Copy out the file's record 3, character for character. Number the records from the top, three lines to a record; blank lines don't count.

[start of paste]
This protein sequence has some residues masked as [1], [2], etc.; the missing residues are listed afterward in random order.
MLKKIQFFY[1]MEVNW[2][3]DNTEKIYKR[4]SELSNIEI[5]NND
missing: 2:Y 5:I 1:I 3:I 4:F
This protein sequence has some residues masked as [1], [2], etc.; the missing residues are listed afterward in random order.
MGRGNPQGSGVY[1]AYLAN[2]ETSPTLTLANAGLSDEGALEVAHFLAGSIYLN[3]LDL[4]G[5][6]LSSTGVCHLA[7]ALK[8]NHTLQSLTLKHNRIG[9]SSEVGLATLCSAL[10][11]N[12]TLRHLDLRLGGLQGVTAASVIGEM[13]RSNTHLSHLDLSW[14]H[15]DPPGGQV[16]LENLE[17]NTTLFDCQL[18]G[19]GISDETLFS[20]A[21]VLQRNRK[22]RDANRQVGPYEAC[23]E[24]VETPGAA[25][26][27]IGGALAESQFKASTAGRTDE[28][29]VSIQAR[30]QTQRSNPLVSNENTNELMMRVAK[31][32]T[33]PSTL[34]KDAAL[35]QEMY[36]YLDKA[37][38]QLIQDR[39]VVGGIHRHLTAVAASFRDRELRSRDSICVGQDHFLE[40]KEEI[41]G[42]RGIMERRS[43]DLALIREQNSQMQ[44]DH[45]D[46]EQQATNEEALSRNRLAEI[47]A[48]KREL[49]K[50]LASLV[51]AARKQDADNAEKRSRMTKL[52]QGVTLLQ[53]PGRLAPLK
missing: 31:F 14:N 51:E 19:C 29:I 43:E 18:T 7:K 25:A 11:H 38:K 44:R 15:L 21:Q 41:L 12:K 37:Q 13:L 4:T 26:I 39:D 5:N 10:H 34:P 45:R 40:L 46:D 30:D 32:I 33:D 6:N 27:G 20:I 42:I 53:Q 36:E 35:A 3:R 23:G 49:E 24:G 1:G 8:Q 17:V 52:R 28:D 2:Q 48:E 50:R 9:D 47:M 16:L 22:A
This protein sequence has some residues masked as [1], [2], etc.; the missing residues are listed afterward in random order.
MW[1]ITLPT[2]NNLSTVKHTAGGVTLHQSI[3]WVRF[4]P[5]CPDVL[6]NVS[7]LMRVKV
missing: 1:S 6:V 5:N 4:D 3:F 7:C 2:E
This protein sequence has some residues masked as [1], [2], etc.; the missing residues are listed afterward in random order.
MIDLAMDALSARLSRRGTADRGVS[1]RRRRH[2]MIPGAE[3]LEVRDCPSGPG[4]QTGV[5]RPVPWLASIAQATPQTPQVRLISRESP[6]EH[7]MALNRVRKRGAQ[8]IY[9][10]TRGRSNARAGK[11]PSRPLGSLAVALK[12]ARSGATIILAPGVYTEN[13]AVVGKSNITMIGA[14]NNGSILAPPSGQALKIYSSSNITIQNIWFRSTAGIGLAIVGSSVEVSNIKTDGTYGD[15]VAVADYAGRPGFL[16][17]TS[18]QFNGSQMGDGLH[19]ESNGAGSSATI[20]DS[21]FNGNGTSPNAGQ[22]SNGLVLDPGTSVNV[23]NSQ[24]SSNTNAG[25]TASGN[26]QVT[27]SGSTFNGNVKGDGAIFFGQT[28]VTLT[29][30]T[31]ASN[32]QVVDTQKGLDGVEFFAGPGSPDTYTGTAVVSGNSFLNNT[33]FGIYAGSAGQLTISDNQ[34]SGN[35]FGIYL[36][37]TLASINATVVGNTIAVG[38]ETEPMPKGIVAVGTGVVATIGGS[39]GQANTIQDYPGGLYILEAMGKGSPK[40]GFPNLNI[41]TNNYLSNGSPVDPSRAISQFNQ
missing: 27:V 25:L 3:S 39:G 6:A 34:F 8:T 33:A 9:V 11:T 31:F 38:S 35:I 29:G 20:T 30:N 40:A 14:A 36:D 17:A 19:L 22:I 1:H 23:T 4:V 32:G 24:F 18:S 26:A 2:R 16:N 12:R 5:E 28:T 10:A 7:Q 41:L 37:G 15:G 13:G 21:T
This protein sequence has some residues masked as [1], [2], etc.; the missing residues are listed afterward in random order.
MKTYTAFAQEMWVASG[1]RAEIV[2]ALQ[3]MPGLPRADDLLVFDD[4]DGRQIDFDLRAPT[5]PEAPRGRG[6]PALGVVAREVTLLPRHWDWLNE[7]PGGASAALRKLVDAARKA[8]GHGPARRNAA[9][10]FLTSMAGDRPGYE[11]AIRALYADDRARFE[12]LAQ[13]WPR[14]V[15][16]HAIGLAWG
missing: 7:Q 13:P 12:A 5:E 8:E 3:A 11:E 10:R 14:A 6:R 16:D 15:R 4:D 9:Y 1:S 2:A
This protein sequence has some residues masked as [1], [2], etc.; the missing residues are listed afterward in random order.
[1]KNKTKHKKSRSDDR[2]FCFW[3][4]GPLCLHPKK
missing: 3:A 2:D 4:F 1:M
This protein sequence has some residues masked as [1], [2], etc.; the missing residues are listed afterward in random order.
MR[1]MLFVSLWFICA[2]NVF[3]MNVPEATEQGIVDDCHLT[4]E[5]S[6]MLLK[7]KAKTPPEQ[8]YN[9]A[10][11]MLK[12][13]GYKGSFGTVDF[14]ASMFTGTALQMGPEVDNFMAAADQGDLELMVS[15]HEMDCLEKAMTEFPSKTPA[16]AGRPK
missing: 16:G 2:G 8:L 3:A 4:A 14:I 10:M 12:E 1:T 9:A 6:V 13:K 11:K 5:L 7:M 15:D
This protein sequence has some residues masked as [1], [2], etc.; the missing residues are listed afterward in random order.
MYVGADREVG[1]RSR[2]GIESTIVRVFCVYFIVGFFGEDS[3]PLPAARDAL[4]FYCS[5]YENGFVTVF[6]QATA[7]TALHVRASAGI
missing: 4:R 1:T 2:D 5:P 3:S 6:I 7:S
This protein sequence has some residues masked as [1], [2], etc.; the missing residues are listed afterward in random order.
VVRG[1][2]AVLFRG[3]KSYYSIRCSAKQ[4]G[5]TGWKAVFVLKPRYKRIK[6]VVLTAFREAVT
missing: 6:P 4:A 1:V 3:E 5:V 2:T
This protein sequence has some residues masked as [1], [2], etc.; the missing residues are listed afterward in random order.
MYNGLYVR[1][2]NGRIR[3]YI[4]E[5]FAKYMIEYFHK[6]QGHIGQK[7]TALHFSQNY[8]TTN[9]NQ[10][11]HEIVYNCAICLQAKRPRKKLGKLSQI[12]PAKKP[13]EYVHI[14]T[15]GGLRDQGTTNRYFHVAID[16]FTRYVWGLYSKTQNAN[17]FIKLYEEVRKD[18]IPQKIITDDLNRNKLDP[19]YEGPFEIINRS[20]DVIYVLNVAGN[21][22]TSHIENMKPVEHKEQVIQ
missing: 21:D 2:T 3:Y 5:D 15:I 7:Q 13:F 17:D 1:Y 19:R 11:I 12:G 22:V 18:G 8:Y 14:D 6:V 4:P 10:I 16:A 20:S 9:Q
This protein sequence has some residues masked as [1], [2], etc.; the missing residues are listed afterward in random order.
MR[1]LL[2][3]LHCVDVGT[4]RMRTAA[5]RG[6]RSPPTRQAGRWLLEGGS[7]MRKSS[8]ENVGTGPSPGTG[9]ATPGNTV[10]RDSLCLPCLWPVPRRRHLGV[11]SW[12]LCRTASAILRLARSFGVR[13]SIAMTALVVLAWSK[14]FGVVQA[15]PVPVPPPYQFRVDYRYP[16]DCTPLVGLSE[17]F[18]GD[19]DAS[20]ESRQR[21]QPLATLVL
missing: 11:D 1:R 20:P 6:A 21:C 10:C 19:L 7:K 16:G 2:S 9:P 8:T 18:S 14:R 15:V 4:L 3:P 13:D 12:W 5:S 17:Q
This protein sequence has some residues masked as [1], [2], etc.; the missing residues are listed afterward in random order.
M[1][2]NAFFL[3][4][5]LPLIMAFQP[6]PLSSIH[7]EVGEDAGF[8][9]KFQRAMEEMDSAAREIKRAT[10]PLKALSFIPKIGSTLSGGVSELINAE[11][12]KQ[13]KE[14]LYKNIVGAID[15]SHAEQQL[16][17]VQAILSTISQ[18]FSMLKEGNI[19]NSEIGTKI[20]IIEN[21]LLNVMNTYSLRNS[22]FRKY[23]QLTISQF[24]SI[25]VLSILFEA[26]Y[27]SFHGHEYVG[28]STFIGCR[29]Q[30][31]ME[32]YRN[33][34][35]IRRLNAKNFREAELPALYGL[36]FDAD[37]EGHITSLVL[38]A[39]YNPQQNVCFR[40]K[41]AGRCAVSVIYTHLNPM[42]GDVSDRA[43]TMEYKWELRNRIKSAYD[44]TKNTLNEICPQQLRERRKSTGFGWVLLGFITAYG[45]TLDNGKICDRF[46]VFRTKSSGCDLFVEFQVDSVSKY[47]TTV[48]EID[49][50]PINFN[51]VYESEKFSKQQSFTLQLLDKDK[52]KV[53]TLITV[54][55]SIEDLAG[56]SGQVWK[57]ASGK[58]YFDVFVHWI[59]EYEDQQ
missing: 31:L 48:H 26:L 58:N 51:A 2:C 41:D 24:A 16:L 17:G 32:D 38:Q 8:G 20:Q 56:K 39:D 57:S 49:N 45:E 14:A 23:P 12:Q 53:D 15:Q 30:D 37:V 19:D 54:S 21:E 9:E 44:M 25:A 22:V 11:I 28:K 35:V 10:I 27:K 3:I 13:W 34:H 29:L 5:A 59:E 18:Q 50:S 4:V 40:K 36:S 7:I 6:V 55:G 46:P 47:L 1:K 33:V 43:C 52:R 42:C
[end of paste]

This protein sequence has some residues masked as [1], [2], etc.; the missing residues are listed afterward in random order.
MW[1]ITLPT[2]NNLSTVKHTAGGVTLHQSI[3]WVRF[4]P[5]CPDVL[6]NVS[7]LMRVKV
missing: 1:S 6:V 5:N 4:D 3:F 7:C 2:E